"Nobody likes scalpers. They're the parasitic, dried-up pieces of excrement on the arsehole hairs of gaming, ruining an already expensive hobby for us gamers."— Larry Bundy Jr. perfectly summarising what's wrong with scalping in his video on scalpers getting instant karma 
Scalping of DoTA 2 The International 11 tournament tickets
"I didn't get tickets to TI.
Like many of you posting here, I couldn't get tickets to TI. I woke up really early, opened up the TicketMaster website first thing and got into the queue. Made myself some coffee while I waited. So damn excited. I was sure I'd be able to get them because I had heard good things about the queue system last time and how it was designed to be fair.
When it's my turn, the page opens up and I see the first four days are already sold out. No problem, I'd be happy to get tickets just to the finals only. I click to pick my seat and just in that little time, those are sold out as well. I can't believe it.
I was willing to put in the $850~ for all 6 days of the event. That is not a small amount of money for me. In fact, it's almost equal to my one month's salary. Add the cost of plane tickets and staying there for almost 2 weeks, that comes out to more than double that. So even though it's a lot, I had saved up because it would have been my first TI.
I'd been struggling financially for the last several years, so not like I ever had the chance to go to a TI in an EU country before. But now that TI is taking place in a SEA country, and I'm doing better money-wise, I had the courage to dream. I had a dream, and it was crushed within minutes.
Sorry to sound so melodramatic, but this was a big deal to me. I've only travelled outside my country once before, and this would have been my first time travelling solo. Dota 2 is such a big part of my life, and going to TI is top of my bucket list.
Guess it's staying on that list for a bit longer."— u/AnomaLuna, a DoTA fan on Reddit, recounting her awful experience attempting to and eventually failing to get tickets to the event thanks to scalpers 
On May 22, 2022, Valve Software, the developer and publisher of DoTA 2, announced that Singapore will play host to the game's annual world championship tournament, The International 11 (TI11), in a video teaser on Twitter before revealing it to be held from October 20 to 30, 2022.
However, less than an hour after ticket sales for the event went live on August 13, 2022, all tickets were apparently sold out, causing some angry fans to pin the blame on scalpers.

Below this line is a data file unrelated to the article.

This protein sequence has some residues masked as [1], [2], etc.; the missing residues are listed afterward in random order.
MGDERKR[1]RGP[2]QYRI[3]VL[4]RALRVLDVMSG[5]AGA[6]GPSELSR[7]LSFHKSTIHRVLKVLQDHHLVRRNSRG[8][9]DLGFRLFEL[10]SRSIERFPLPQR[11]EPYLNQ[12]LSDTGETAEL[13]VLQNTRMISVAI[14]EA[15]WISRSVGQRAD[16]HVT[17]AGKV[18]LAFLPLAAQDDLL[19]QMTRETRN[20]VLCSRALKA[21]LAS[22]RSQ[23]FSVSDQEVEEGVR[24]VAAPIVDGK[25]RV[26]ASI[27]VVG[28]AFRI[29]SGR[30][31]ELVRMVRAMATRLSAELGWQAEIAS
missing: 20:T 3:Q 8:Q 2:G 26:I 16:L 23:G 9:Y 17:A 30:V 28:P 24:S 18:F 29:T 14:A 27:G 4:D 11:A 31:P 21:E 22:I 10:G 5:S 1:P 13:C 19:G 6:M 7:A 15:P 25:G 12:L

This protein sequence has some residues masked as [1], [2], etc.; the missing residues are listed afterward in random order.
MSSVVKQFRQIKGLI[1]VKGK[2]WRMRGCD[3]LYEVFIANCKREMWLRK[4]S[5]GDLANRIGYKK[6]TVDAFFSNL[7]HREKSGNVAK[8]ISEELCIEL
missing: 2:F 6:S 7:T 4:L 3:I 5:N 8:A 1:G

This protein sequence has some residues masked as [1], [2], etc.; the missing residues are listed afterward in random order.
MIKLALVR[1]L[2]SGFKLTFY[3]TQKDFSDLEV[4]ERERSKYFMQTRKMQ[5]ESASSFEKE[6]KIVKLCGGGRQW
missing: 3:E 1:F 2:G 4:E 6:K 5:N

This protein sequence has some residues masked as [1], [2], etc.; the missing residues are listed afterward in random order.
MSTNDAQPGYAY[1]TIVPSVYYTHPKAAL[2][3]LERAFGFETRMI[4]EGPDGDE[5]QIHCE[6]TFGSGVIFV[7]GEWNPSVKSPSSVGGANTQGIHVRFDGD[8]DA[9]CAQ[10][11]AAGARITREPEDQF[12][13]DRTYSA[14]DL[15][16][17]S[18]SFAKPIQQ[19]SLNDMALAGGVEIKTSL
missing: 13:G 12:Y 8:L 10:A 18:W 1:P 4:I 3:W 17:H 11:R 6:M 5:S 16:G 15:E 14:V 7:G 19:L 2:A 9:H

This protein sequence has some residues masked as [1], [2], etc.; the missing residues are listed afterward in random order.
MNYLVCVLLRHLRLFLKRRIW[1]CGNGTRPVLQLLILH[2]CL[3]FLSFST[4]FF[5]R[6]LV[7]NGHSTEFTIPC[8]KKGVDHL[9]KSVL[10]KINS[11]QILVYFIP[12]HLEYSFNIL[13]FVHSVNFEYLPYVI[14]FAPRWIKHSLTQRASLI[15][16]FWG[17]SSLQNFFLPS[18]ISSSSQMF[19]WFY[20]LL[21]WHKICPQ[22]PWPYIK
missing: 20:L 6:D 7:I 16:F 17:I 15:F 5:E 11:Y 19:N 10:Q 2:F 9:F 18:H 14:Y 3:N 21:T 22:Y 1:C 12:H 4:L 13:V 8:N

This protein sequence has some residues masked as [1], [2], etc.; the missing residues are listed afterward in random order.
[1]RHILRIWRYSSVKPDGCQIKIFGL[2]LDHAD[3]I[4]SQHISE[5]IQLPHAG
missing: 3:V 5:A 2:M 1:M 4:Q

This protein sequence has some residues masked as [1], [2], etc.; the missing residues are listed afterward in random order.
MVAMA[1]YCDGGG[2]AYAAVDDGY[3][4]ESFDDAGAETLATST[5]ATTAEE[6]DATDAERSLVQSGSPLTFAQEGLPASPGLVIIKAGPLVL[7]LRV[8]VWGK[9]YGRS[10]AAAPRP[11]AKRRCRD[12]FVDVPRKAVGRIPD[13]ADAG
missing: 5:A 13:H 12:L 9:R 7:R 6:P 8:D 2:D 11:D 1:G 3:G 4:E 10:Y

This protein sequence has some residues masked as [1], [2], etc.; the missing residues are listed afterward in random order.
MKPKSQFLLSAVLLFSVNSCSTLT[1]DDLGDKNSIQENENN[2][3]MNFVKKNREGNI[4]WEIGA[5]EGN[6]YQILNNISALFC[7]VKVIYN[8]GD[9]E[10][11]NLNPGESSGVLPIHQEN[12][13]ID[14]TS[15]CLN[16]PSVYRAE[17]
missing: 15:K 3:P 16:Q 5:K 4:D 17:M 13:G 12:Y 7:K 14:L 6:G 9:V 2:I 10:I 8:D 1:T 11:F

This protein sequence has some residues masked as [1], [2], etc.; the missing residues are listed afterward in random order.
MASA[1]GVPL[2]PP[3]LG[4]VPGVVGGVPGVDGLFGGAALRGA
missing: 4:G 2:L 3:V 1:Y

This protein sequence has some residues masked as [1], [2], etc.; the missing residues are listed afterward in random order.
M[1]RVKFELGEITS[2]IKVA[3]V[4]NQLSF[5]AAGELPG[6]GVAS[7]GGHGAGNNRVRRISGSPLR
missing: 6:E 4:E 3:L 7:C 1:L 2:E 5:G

Overview of event
On May 22, 2022, Valve Software, the developer and publisher of DoTA 2, announced that Singapore will play host to the game's annual world championship tournament, The International 11 (TI11), in a video teaser on Twitter. 11 days later on June 2, 2022, Valve announced on Twitter and the game's official website that the event will be held on October 20 to 30, 2022, with the world's top 16 Dota 2 e-sports teams competing in several playoff rounds before advancing to the finals, which will be held at the Singapore Indoor Stadium.
Almost 2 months later on August 13, 2022, sales of the tickets go live through Singaporean ticket reseller TicketMaster, costing S$88 (US$64.02) for a single day of the Playoff Rounds at the Suntec Convention Centre while tickets for the Grand Finals at the stadium cost S$498 (US$362.33) for two days. A maximum of 5 tickets can only be purchased per person for the event.
However, less than an hour after ticket sales went live, all ticket sales were apparently sold out, angering fans and causing them to openly blame scalpers for stealing the tickets from legitimate buyers.
Less than 24 hours after ticket sales went live, scalpers began hawking the same tickets at exorbitantly marked-up prices on online shopping platforms like Carousell.
One scalper going by the name of taring666 on Carousell has listed 2 tickets for the Grand Finals at S$5500 (US$4001.70) each, which is 11 times the actual cost of the tickets on TicketMaster.
Another scalper going by the name of retailorresell on Carousell claimed that he managed to snap up 60 Grand Finals tickets and is reselling them for S$1700 (US$1236.64) each.
On the same day that all of the tickets were sold out and not replenished, numerous DoTA 2 fans immediately expressed their disappointment at Valve for the speed of the sellout and their failure for stopping the scalpers.
Some DoTA 2 Redditors have stated that they had been saving up for a long time and bought plane tickets to Singapore just to attend the event, only for them to be unable to refund said tickets due to the event's speedy sellout.
Nearly 2 days later, TicketMaster issued a press statement stating that they had done everything they can to give "the best possible and fairest experience for fans" by mandating unique mobile numbers and emails for account passwords and one-time password and CAPTCHA verifications to prevent scalping bots from mass-buying the tickets. However, many Singaporean DoTA fans felt that it wasn't enough and that more could be done.
- 🤬 When Scalpers Totally Screw Themselves Over - Fact Hunt - Larry Bundy Jr